The Dahlias Flower
The dahlia hybrids are most often seen as garden plants. Anders Dahl was an 18th-century Swedish botanist for whom the Dahlia flower is now named after.
There’s so much more to this remarkable perennial than just where its name comes from. Here is some important information you should know about the Dahlia.
The Dahlia or Dahlia hortensis, as it’s called by its scientific name, is a bushy perennial that is easy to spot. As of today, there are more than 50,000 types of dahlias be cultivated. This flower belongs to the Compositae family.
Dahlias are native to northern South America, Mexico and Central America. The Spaniards took them to Europe after they had first been cultivated by the Aztecs. Dahlias made a splash in Europe decorating many gardens.
Roots of the dahlia flower were sent by box from Mexico and then to Holland back in 1872. This box contained a tuber which later became a red flower. Since the bloom of that red flower, dahlias were right back on the breeder list with other plant species so new hybrids could be born.
Description and Characteristics
This flower comes in various colors, sizes and shapes. The different sizes, color, height and petal shape allow you to characterize the different species. That’s why landscapers and florists love it so much.
You can spot the dahlia by the rings of petals. The smaller dahlias have been known to grow up to 1 to 3 feet tall and their flowers get up to 2 to 4 inches in diameter. However, the larger ones can reach up to 6 feet tall with flowers up to 12 inches in diameter.
- Long or Short
- Pointed or Round
- Uniformly or Irregularly Spaced
- Curled at the Edges
The dahlia signifies dignity and elegance. Not only that it also brings with it change, betrayal, travel, and warning. The flower also stands for diversity. Most flowers have two genes; however, the dahlia has eight.
For this, it’s called the Houdini of the garden due to its wondrous shapes, sizes and colors. Many who grow dahlias refer to them as “queen of the autumn garden” because they last from mid-summer to early frost.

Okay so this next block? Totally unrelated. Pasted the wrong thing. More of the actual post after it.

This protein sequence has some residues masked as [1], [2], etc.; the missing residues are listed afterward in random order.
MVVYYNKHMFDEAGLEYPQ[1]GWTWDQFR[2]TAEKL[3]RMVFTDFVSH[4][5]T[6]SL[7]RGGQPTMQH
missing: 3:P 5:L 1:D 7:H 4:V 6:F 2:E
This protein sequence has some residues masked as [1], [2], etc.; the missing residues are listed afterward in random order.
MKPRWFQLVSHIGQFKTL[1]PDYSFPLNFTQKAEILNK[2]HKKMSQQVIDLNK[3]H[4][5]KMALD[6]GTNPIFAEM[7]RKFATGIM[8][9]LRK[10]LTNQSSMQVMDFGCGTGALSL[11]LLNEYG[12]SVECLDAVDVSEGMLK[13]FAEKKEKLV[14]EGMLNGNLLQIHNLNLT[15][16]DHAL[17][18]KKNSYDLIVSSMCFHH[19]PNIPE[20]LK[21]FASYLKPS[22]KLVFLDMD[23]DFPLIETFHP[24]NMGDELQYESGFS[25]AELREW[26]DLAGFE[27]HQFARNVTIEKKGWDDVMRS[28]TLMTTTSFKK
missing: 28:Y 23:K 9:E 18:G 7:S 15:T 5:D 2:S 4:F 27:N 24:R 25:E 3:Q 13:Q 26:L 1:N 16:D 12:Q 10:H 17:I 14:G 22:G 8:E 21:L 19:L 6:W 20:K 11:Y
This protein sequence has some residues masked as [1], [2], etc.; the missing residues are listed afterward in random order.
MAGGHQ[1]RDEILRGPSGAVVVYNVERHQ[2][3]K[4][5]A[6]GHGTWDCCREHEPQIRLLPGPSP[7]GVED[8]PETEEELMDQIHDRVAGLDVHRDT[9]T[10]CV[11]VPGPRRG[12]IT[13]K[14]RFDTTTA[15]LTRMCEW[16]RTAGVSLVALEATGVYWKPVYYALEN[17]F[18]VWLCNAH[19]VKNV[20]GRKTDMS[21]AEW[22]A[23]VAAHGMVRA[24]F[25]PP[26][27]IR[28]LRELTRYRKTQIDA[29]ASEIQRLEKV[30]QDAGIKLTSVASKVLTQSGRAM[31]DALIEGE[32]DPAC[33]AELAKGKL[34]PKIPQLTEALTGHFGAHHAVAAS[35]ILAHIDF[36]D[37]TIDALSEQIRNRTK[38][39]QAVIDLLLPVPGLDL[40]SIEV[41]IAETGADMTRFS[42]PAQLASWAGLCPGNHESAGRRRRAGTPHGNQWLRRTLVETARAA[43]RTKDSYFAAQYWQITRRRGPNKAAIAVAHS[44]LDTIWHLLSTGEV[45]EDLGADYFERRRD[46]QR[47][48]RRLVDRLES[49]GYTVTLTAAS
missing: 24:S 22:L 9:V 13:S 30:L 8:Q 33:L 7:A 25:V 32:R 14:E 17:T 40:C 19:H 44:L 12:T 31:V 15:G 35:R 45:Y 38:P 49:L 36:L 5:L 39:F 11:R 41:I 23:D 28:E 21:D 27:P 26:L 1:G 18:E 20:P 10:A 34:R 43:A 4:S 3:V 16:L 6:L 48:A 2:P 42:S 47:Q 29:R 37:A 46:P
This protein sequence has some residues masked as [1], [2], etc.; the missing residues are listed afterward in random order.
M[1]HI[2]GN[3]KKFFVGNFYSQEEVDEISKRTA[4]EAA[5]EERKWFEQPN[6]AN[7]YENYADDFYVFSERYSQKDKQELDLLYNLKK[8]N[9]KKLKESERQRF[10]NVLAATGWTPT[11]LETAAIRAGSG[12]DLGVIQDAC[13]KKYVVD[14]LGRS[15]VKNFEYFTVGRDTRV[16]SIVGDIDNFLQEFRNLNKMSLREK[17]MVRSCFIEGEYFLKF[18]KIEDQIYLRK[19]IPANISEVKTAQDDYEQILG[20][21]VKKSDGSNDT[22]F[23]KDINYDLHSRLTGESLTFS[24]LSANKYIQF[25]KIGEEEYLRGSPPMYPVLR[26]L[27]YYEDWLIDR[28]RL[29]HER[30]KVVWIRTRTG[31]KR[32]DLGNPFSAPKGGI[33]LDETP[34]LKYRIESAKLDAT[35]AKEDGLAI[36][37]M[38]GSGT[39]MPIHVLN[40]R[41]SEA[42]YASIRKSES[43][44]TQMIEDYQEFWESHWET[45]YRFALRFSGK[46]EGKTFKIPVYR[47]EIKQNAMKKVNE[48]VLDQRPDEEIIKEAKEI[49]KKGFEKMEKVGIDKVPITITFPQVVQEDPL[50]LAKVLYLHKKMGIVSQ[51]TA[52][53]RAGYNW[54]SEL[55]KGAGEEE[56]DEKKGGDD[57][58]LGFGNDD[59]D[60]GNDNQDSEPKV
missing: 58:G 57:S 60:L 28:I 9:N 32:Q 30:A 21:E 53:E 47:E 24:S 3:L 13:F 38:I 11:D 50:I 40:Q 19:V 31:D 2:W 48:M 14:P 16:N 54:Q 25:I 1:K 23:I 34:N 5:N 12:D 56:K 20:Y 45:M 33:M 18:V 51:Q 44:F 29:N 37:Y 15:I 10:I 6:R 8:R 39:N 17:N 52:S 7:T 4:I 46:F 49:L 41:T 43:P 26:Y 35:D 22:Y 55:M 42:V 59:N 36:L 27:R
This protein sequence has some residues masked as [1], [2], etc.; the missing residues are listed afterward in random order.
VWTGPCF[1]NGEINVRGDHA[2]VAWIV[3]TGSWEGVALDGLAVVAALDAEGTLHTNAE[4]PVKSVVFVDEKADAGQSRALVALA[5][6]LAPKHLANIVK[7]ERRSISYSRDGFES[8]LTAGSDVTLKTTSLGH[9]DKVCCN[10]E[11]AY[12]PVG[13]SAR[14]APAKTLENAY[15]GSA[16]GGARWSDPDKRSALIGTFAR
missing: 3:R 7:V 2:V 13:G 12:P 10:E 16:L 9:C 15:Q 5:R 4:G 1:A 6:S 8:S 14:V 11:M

Cultivation and Care
Dahlias can handle almost any type of weather. However, if you want the best results, grow them in full sun and in soil that has a lot of organic matter mixed in. You can buy dahlias as seeds, but it may be better to buy them as bulbs or tubers.
Here are some things to know whichever way you decide to buy them:
- If you’re growing them just for cutting purposes, plant them in rows for easy access and for tying in.
- For the first year, treat your dahlias as half hardy bedding plants. By this, I mean put your bulbs under glass before planting them in the ground. Then, once you’ve had your last frost for the year, you can go ahead and plant them in your garden.
- When you begin to plant your bulbs for growth, put dry soil into trays and bury them in it. You can also use sand or compost. Put the tray in a cool, dark place where frost can’t get to it and make sure just the old stem is showing. When the new shoots begin to come up about half an inch, you can put them into the light.
- If you live in Britain, be sure to sow your dahlia seeds in February and March in a greenhouse and make sure you plant the seedlings after all signs of frost are gone.
- It’s time to plant the flowers so they bloom in May. If you have tall growers stake them immediately because the wind could damage them.
- If you want a normal garden arrangement, the flowers can take care of themselves for the season. Of course you’ll have to do the occasional dead-heading and little maintenance to keep it looking nice, but very little work is needed.
- Blooms for cutting and showing, feed them on a regular basis with the highest quality potash liquid feed. For example tomato feed. Also, use disbud for larger and fewer flowers.
- When autumn frosts begin to arrive, it’s time to check to see if you need to protect your dahlias. If so, simply cover them.
Diseases and Pests
Dahlias are a breed of flower that can be vulnerable to several types of pests and diseases. That is the one drawback to having such a beautiful flower in your garden.
Here are some pests and diseases to watch out for:
- Slugs- Slugs love to prey on dahlias. The best way to get rid of them is to use slug pellets. These have proven affective and won’t hurt your flower either.
- Earwigs-This particular pest attacks the flowers and buds. The best way to stop them is to clear away any debris around the plant where they can hide. Also, try upturning a flowerpot on a cane. The next day you can get rid of any earwigs that have hidden under the pot from the night before.
- Aphids-This pest likes to attack buds and fresh shoots. They can also expose your plant to disease so make sure you spray early and regularly.
- Fungal Infections-Believe it or not, dahlias can rot and mildew. They can also wilt which produces stunted and discolored plants. To prevent this, control the disease carrying aphids and use protection on your dahlias. However, once fungal infections happen, there is no cure so if this does happen, you’ll need to burn the infected plant as soon as possible.
The blue dahlia is a unique and beautiful flower. When planting this type of perennial, make sure you follow the instructions on care and maintenance because there are some flowers that prefer sun over shade and some who prefer shade over sun.
Like all flowers, good care and maintenance can lead to great expectations with luscious blooms.
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